I love living in Asia and having the ability to travel to idyllic beaches for long weekends at any time of year. However, this does remind me how far away I am from Europe; living in England, I was lucky enough to be able to escape to Switzerland for a quick ski fix every couple of months. Nowadays, I feel light years away from the cosiness of a ski resort and its warm comforting Alpine food…. Yet The Peninsula’s Chesa might just be the next best thing.
Step into The Peninsula and you feel that long-forgotten elegance of colonial Hong Kong. Step into their Swiss restaurant Chesa and you’re not only stepping back in time, but also travelling 6,000 miles deep into the Alps!
Chesa, designed to look like a Swiss chalet complete with dark wood, dim lighting and Alpine paintings and knick-knacks, first opened in 1965 and it is clear that not a great deal has changed since then. So the décor was authentic, but how about the food? Would I be filled with the warm comforting mountain food I had so longed for? Or would it be a cringe-worthy Chinese imitation gone wrong? Think about it… it’s The Peninsula – what do you expect?!
We started with a crabmeat pancake with lobster-Armagnac cappuccino. Apparently this is one of the most popular dishes at Chesa and I can completely understand why; the flavours were so delicate and the texture so smooth, made even more so by the delicious lobster sauce that was creamy yet still light. It was a shame I had to share it – but I made sure I mopped up every trace of sauce with the dangerously more-ish pretztel-esque bread roll!
I couldn’t come to Chesa without eating my bodyweight in cheese, so we opted for the Fondue Montagnarde. Made with Emmental, Appenzeller and Gruyere, with the delicious addition of smoked mountain bacon, this fondue was indulgently rich, creamy and more than filled the gap I had created by my four consecutive daily classes of circuit25!
We held back from finishing the entire fondue in order to save space for the sliced veal with mushrooms in a light cream sauce. Again the cream was not too heavy (a blessing after the heavy fromage), and the veal was beautifully tender. A healthy serving of rösti was the perfect complement for this already incredible dish.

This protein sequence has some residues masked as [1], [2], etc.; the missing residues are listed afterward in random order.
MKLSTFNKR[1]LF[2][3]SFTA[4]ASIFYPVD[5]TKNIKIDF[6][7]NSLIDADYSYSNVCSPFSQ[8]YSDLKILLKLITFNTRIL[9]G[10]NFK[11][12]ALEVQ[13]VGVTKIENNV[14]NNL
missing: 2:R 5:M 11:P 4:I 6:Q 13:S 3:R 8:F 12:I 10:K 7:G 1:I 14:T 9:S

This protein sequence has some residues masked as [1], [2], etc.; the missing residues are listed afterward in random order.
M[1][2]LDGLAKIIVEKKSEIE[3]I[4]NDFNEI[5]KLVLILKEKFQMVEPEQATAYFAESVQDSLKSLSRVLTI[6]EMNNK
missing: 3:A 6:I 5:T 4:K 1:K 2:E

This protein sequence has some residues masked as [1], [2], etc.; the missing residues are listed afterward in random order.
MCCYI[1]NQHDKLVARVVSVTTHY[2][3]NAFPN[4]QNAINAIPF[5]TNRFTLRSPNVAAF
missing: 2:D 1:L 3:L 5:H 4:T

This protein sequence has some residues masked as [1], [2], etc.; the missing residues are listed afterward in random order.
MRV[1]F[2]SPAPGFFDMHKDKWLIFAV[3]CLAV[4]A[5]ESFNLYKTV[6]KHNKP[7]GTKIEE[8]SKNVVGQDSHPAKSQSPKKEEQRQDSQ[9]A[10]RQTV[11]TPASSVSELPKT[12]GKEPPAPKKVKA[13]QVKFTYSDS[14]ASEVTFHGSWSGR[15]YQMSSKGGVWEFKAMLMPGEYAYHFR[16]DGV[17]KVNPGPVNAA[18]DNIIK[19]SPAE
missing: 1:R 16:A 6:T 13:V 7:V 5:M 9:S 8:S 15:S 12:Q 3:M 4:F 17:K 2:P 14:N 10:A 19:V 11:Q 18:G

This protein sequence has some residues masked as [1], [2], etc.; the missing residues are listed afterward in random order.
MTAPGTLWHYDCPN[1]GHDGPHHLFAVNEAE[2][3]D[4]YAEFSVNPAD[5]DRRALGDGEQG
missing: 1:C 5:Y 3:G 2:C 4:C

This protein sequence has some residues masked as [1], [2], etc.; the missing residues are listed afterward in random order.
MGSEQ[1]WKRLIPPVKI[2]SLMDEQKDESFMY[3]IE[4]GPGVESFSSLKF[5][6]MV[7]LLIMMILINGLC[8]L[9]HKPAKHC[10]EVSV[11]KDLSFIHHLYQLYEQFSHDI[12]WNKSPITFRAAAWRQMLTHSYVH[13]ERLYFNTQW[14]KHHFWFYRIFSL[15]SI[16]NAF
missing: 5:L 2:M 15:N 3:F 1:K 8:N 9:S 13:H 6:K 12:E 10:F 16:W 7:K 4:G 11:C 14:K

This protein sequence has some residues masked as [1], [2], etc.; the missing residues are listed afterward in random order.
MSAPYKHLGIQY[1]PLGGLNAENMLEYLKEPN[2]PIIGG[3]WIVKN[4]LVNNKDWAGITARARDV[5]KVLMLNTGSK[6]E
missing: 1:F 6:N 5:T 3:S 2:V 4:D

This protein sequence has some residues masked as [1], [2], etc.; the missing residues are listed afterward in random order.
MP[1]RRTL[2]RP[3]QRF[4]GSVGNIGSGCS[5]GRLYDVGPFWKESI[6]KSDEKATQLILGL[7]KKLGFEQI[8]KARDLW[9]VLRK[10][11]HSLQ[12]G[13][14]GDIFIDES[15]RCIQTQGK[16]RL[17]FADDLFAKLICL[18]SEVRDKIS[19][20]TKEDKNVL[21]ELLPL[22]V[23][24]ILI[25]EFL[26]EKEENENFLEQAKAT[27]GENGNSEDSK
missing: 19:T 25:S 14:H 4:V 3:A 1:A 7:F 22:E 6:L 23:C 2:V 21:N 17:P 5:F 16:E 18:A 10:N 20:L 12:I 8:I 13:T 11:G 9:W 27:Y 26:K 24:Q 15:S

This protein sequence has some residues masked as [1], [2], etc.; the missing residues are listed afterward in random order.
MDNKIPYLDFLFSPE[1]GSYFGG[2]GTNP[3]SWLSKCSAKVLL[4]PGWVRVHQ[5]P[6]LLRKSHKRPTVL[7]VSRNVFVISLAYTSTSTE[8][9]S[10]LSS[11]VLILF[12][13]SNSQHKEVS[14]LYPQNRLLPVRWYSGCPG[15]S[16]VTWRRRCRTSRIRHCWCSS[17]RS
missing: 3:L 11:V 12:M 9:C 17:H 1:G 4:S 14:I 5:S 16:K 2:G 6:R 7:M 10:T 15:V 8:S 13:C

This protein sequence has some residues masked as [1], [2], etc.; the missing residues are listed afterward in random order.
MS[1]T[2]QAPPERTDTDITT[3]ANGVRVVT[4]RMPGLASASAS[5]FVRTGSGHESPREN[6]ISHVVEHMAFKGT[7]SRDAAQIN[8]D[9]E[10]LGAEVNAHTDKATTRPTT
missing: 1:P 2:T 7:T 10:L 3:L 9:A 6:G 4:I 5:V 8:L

We also shared a boneless beef spare rib braised in beer with spätzli, partly because I was intrigued as to what the latter actually were! This very simple dish was wonderfully comforting; the beef so tender it barely needed a knife to cut it. It turns out spätzli are little dumplings that didn’t add a great deal of flavour but definitely made the dish more indulgent (just in case we hadn’t already reached our indulgence quota!) and even more of a comfort food dish.
To round the meal off, although we were tempted by the chocolate fondue, we listened to our almost-full-to-bursting tummies and opted instead for the Swiss chocolate mousse. Thankfully, after the outrageously rich other courses, this smooth chocolate mousse was pretty delicate and light, meaning it was near impossible to put my fork down!
Obviously prices are a little higher than you would expect to find in the Alps, but that’s to be expected when dining in such a prestigious hotel as The Peninsula. Chesa may be a million miles away from the real deal geographically, but experience and food-wise, it is a lot closer than you’d imagine.
Chesa 1/F, The Peninsula, 19-21 Salisbury Road, Tsim Sha Tsui
2696 6769 www.peninsula.com/Hong_Kong/en/Dining/default.aspx#/Hong_Kong/en/Dining/Chesa/Chesa
Check out more from Ale on her fab blog, The Dim Sum Diaries!